Although Daley's research suggested that cells refashioned into pluripotent stem cells still remember its original tissue structure, Morrison said these cells could still be useful for other types of therapies besides ones that need embryonic stem cells or adult tissue cells.
"In the end, adult stem cells will probably prove superior for certain therapeutic applications, reprogrammed cells might work for other applications, and embryonic cells for others," said Morrisson.
While some studies suggest that each stem cell type contains unique features that are not identical to another type, Morrison said many similarities and differences of each stem cell type are not well understood.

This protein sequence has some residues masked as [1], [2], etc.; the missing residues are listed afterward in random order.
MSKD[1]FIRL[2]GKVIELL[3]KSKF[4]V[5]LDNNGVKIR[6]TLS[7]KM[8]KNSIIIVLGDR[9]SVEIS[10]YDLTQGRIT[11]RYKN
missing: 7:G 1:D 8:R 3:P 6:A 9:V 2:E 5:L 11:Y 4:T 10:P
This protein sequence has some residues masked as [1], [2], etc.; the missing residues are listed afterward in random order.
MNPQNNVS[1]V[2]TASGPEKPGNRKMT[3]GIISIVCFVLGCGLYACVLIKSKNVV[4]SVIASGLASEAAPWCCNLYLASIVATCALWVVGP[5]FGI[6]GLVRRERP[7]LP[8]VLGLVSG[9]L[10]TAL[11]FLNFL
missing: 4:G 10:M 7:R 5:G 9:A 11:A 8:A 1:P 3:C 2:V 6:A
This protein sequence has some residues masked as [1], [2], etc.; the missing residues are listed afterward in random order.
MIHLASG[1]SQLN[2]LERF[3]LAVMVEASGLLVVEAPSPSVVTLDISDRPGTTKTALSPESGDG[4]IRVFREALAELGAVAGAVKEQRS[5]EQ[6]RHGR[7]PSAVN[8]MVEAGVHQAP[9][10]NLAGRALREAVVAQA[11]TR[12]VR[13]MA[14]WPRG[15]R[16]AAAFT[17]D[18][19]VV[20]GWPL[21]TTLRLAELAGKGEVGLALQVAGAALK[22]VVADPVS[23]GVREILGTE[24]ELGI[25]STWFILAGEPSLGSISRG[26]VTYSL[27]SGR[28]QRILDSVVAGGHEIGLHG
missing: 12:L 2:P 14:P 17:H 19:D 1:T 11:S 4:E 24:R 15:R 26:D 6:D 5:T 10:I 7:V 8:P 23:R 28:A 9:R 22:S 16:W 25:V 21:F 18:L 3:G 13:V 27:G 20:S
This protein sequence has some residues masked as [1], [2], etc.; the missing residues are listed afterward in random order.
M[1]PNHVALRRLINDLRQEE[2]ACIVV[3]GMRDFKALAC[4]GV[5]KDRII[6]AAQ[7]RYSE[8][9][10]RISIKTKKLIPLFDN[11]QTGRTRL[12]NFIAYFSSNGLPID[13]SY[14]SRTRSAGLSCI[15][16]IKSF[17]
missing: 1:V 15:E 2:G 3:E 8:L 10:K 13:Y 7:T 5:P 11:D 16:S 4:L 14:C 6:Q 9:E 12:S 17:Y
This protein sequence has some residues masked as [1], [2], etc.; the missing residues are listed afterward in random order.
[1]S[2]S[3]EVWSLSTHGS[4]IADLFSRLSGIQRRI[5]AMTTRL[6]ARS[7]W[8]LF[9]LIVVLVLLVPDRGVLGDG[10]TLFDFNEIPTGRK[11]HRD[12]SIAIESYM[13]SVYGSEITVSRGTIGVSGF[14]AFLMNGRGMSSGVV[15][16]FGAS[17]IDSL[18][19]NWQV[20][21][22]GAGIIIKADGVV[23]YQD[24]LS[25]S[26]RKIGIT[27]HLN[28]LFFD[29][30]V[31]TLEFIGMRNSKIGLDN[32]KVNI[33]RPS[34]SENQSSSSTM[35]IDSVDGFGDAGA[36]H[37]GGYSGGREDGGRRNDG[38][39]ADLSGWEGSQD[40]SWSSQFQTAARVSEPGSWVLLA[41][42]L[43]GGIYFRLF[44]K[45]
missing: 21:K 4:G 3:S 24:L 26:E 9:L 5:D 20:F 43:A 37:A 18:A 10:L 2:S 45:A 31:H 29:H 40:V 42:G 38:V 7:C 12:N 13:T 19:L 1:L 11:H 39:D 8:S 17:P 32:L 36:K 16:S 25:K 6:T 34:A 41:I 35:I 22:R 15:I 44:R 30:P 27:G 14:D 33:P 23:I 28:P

"These are some of the first studies to suggest that there really are important differences," said Morrison.
Lemischka said understanding the comparative features of each type of stem cell will help researchers find the potential benefits of all.
"The main impact of IPS technology will be to develop reliable and robust ways to model and study disease," said Lemischka. "And that will lead to making suitable cell populations to study drugs that hopefully will [treat diseases]."
But to do that, Daley said it is important to continue researching embryonic stem cells to find how to better manipulate induced pluripotent stem cells.
"It's at great risk to the progress of the field, to ignore the lessons that embryonic stem cells still have to teach us," said Daley.